As it happened | Protests in Catalonia against Spanish Cabinet meeting
Pro-independence groups blocked major roads and demonstrators took to the streets in opposition to the presence of Prime Minister Pedro Sánchez and his ministers
[Scroll down to read this morning’s live blog]
The central government’s Cabinet meeting was held today in Barcelona, amid protests throughout Catalonia at what pro-independence supporters called “a provocation” by Prime Minister Pedro Sánchez.
Despite efforts of demonstrators to cut off roads and freeways, the meeting went ahead as planned, and afterwards government ministers announced a number of symbolic measures for the region, such as renaming Barcelona airport Josep Tarradellas, in honor of a former premier who was exiled to France during the Franco era.
Thousands of police officers were on the streets this morning to deal with the protests called by groups such as the so-called Committee for the Defense of the Republic (CDR). There were a number of incidents during the morning, prompting police to charge against demonstrators, and make at least 11 arrests.
The protests come a day after Sánchez and Catalan premier Quim Torra agreed to work on “effective dialogue” at a private meeting in Barcelona. In a joint press release, the leaders said they were committed to finding a “political proposal that is widely supported by the Catalan people.” They agreed that there was a “conflict about the future of Catalonia” and while they accepted there are “notable differences on its origin, character and path to resolution,” promised to move forward through dialogue.
Central government spokesperson, Isabel Celaá, discusses Article 155, which was used by the Popular Party government last year to suspend Catalonia's regional powers in the wake of the unilateral declaration of independence: “Mr Rivera [the leader of the Ciudadanos party] constantly invokes Article 155 as if it were the only article of the Constitution. That article does not provide any political response to Catalonia. What Rivera is doing is defending the recentralization of Spain, and this government is not in favor of that.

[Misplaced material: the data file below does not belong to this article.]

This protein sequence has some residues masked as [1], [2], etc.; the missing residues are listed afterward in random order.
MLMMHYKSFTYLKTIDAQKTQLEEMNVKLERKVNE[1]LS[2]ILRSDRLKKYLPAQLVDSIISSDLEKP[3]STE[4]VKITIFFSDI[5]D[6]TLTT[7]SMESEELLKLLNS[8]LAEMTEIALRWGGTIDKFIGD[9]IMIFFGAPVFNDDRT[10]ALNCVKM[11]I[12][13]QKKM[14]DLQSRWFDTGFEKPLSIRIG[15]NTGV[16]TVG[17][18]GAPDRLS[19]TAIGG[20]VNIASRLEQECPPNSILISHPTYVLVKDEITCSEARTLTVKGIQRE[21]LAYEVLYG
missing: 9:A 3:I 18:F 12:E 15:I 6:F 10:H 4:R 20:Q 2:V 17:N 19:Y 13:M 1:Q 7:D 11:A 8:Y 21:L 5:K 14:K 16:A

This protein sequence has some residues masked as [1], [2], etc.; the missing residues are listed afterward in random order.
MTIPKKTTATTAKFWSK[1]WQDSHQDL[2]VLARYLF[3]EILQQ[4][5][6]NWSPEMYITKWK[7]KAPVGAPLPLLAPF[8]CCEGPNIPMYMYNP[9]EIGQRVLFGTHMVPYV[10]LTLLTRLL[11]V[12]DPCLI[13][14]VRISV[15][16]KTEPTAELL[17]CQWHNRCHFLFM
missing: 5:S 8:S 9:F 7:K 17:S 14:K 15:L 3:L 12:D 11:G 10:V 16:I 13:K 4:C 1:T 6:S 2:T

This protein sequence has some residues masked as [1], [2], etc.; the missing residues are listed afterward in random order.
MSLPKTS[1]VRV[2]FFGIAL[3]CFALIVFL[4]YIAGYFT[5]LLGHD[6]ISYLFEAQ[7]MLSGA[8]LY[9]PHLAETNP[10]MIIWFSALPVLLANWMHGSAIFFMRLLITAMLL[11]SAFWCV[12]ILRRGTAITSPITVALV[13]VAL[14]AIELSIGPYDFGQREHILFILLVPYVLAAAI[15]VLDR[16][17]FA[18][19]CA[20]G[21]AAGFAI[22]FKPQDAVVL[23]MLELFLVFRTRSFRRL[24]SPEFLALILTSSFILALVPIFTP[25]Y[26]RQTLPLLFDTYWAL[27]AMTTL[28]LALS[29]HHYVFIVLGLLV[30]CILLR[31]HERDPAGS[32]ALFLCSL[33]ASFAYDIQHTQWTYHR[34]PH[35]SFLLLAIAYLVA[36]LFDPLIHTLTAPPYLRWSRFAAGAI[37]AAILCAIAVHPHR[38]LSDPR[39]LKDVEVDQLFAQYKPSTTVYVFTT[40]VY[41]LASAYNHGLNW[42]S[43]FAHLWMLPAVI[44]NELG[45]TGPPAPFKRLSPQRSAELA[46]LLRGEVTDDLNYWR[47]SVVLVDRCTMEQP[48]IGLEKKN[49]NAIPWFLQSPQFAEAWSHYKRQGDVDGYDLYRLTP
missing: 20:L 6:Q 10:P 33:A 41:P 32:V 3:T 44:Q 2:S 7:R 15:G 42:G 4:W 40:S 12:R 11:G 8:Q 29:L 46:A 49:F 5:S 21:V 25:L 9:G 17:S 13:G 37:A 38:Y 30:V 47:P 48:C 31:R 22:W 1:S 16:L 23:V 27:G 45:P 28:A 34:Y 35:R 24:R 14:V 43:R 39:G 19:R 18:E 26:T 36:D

Meritxell Batet, Minister of Territorial Policy in the Socialist Party government: “I think it is a positive thing that the Cabinet meeting can be held in any area in spain. We celebrate the fact that we can hold a Cabinet meeting in Barcelona, which is also my city. That is compatible with the demonstrations and the freedom of expression of citizens. What we are calling for is for these to be peaceful and to respect the rights of the rest of the citizens.”
Central government spokesperson, Isabel Celaá turns to the meeting on Thursday between Spanish Prime Minister Pedro Sánchez and hardline pro-independence regional premier Quim Torra: “We view yesterday’s meeting as very positive. The government has always sought spaces for dialogue. We believe there is no other option. [...] Dialogue within the Constitution is going to lead us to address the Catalonia conflict.
Central government spokesperson, Isabel Celaá: “The Cabinet has approved a name change for Barcelona airport, which will be called Josep Tarradellas.”
Josep Tarradellas was a Catalan politician who was exiled under Franco, and was regional premier while in France.
More information about him here: http://cort.as/-DFdQ
Pablo Casado, leader of the conservative Popular Party (PP), criticizes PM Sánchez's meeting with Catalan premier Quim Torra: “Yesterday negotiations began to break up national sovereignty.”
Casado argues “what is most presing is to apply Article 155 of the Constitution and call immediate general elections,” in reference to the emergency measure that would suspend the region's autonomous power.